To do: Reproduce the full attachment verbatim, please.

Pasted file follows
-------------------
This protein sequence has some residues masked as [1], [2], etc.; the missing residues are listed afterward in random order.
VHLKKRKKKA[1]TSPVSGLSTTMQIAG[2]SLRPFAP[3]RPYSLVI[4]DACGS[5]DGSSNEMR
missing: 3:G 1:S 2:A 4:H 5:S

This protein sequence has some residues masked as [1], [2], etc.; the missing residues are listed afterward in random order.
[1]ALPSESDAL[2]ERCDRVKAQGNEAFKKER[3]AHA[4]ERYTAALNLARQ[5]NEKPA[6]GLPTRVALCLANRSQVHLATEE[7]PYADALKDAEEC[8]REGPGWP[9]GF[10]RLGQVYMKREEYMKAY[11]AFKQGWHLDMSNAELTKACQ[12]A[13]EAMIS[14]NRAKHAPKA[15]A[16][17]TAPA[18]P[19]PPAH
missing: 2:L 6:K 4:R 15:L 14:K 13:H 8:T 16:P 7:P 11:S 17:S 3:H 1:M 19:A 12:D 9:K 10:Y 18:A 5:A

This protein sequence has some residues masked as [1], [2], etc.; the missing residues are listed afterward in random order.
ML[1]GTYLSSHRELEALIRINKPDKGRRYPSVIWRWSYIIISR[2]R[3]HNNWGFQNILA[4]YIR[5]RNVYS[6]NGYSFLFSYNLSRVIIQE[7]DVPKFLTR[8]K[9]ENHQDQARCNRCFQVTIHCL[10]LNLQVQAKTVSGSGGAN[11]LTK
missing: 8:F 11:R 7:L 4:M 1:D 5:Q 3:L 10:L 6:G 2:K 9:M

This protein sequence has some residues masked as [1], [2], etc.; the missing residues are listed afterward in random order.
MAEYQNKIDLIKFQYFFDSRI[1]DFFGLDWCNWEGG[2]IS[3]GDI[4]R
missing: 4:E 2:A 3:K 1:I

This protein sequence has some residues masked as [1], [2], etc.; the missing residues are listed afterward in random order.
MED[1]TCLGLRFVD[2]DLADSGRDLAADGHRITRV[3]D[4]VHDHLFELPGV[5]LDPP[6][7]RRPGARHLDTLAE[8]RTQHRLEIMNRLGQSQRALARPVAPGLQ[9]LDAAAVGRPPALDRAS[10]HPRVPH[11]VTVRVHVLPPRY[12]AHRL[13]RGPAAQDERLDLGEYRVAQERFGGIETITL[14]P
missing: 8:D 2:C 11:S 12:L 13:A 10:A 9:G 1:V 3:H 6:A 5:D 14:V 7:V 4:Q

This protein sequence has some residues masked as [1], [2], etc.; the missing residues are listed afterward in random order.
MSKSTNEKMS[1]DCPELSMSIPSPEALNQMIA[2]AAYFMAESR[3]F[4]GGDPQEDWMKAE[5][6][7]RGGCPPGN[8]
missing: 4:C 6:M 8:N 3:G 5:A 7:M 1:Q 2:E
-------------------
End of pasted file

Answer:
This protein sequence has some residues masked as [1], [2], etc.; the missing residues are listed afterward in random order.
VHLKKRKKKA[1]TSPVSGLSTTMQIAG[2]SLRPFAP[3]RPYSLVI[4]DACGS[5]DGSSNEMR
missing: 3:G 1:S 2:A 4:H 5:S

This protein sequence has some residues masked as [1], [2], etc.; the missing residues are listed afterward in random order.
[1]ALPSESDAL[2]ERCDRVKAQGNEAFKKER[3]AHA[4]ERYTAALNLARQ[5]NEKPA[6]GLPTRVALCLANRSQVHLATEE[7]PYADALKDAEEC[8]REGPGWP[9]GF[10]RLGQVYMKREEYMKAY[11]AFKQGWHLDMSNAELTKACQ[12]A[13]EAMIS[14]NRAKHAPKA[15]A[16][17]TAPA[18]P[19]PPAH
missing: 2:L 6:K 4:R 15:L 14:K 13:H 8:T 16:P 7:P 11:S 17:S 3:H 1:M 19:A 12:D 9:K 10:Y 18:A 5:A

This protein sequence has some residues masked as [1], [2], etc.; the missing residues are listed afterward in random order.
ML[1]GTYLSSHRELEALIRINKPDKGRRYPSVIWRWSYIIISR[2]R[3]HNNWGFQNILA[4]YIR[5]RNVYS[6]NGYSFLFSYNLSRVIIQE[7]DVPKFLTR[8]K[9]ENHQDQARCNRCFQVTIHCL[10]LNLQVQAKTVSGSGGAN[11]LTK
missing: 8:F 11:R 7:L 4:M 1:D 5:Q 3:L 10:L 6:G 2:K 9:M

This protein sequence has some residues masked as [1], [2], etc.; the missing residues are listed afterward in random order.
MAEYQNKIDLIKFQYFFDSRI[1]DFFGLDWCNWEGG[2]IS[3]GDI[4]R
missing: 4:E 2:A 3:K 1:I

This protein sequence has some residues masked as [1], [2], etc.; the missing residues are listed afterward in random order.
MED[1]TCLGLRFVD[2]DLADSGRDLAADGHRITRV[3]D[4]VHDHLFELPGV[5]LDPP[6][7]RRPGARHLDTLAE[8]RTQHRLEIMNRLGQSQRALARPVAPGLQ[9]LDAAAVGRPPALDRAS[10]HPRVPH[11]VTVRVHVLPPRY[12]AHRL[13]RGPAAQDERLDLGEYRVAQERFGGIETITL[14]P
missing: 8:D 2:C 11:S 12:L 13:A 10:A 9:G 1:V 3:H 6:A 5:D 14:V 7:V 4:Q

This protein sequence has some residues masked as [1], [2], etc.; the missing residues are listed afterward in random order.
MSKSTNEKMS[1]DCPELSMSIPSPEALNQMIA[2]AAYFMAESR[3]F[4]GGDPQEDWMKAE[5][6][7]RGGCPPGN[8]
missing: 4:C 6:M 8:N 3:G 5:A 7:M 1:Q 2:E